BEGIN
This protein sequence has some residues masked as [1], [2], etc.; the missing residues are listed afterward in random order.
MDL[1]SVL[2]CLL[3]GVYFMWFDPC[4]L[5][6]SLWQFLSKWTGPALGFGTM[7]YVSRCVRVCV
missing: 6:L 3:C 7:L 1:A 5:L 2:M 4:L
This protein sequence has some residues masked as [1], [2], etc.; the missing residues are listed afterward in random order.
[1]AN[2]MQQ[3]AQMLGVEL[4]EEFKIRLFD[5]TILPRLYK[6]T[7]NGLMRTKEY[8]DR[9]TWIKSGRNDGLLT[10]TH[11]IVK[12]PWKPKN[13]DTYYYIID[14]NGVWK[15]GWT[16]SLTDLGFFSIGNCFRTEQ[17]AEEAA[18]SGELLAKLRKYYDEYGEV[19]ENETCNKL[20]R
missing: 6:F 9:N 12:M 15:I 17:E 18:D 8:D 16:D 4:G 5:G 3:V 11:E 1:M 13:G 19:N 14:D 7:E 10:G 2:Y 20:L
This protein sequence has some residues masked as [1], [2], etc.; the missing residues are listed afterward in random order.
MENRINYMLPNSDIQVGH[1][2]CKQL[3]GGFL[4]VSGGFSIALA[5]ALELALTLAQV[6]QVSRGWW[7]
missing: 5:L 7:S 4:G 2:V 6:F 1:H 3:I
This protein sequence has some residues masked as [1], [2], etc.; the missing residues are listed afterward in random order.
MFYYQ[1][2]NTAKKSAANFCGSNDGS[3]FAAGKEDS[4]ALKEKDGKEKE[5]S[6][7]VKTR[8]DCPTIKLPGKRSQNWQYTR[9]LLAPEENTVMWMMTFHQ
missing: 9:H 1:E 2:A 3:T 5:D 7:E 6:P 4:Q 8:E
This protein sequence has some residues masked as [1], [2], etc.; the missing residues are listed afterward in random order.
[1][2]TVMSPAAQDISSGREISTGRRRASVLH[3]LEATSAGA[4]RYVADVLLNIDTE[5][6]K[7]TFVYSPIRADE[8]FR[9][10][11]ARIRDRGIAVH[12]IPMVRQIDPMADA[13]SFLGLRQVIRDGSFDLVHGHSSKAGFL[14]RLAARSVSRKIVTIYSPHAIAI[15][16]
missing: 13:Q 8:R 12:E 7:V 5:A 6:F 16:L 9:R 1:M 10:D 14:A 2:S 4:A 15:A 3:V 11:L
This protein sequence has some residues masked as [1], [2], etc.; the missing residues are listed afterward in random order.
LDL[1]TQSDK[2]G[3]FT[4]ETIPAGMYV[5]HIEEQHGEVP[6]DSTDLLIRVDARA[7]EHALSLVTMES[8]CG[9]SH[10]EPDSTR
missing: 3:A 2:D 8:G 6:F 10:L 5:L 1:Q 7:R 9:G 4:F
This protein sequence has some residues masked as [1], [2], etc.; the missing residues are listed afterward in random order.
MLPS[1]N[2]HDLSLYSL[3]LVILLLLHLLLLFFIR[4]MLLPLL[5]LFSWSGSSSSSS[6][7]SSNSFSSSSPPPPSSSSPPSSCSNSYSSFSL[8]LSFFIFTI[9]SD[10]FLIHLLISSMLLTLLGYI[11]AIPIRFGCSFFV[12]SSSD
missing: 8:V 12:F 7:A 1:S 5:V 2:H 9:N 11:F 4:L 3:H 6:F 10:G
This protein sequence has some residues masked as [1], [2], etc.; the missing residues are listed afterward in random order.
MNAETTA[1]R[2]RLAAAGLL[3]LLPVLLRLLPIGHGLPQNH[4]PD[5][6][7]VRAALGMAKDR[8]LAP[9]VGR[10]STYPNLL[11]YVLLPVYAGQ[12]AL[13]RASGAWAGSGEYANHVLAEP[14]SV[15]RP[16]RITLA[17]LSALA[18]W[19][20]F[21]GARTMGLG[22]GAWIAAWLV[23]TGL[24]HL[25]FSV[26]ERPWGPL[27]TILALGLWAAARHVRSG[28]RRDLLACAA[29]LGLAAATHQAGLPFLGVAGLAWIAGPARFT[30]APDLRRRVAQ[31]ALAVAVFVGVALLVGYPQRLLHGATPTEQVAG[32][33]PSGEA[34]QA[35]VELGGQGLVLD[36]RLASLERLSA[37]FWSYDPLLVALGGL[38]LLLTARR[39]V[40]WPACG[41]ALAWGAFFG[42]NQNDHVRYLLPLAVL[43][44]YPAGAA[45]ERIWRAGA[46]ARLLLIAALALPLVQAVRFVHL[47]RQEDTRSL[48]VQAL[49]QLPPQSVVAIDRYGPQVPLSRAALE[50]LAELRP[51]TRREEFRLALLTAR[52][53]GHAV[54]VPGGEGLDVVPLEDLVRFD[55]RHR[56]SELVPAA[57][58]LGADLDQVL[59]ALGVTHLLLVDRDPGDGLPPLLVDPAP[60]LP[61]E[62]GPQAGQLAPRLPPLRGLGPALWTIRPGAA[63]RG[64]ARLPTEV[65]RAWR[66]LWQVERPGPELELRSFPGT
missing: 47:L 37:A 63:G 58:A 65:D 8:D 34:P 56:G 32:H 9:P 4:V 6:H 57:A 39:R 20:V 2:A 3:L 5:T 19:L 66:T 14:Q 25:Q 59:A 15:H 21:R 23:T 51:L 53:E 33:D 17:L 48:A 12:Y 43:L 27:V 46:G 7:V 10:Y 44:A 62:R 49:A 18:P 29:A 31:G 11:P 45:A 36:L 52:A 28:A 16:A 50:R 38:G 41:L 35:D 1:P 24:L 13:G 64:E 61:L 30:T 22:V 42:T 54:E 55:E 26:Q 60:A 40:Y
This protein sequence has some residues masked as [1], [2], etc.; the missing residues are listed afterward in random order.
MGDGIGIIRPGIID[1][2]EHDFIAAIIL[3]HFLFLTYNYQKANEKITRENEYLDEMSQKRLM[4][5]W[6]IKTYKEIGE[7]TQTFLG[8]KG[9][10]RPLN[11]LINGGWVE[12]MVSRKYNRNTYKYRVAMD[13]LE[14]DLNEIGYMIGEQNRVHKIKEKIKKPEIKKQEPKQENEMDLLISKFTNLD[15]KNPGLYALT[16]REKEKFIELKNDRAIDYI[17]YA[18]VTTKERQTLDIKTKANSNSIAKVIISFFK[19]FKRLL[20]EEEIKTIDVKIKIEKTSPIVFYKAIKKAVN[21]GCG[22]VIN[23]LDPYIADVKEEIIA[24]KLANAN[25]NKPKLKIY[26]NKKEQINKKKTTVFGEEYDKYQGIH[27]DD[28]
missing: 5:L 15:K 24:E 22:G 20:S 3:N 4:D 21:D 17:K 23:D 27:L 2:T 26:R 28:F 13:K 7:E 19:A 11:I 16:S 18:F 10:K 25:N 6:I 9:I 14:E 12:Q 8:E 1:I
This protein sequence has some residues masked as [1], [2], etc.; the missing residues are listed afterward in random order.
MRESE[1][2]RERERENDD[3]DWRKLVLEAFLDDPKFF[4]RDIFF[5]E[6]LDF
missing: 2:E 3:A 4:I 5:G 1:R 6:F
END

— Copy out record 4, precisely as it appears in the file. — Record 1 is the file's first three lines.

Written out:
This protein sequence has some residues masked as [1], [2], etc.; the missing residues are listed afterward in random order.
MFYYQ[1][2]NTAKKSAANFCGSNDGS[3]FAAGKEDS[4]ALKEKDGKEKE[5]S[6][7]VKTR[8]DCPTIKLPGKRSQNWQYTR[9]LLAPEENTVMWMMTFHQ
missing: 9:H 1:E 2:A 3:T 5:D 7:E 6:P 4:Q 8:E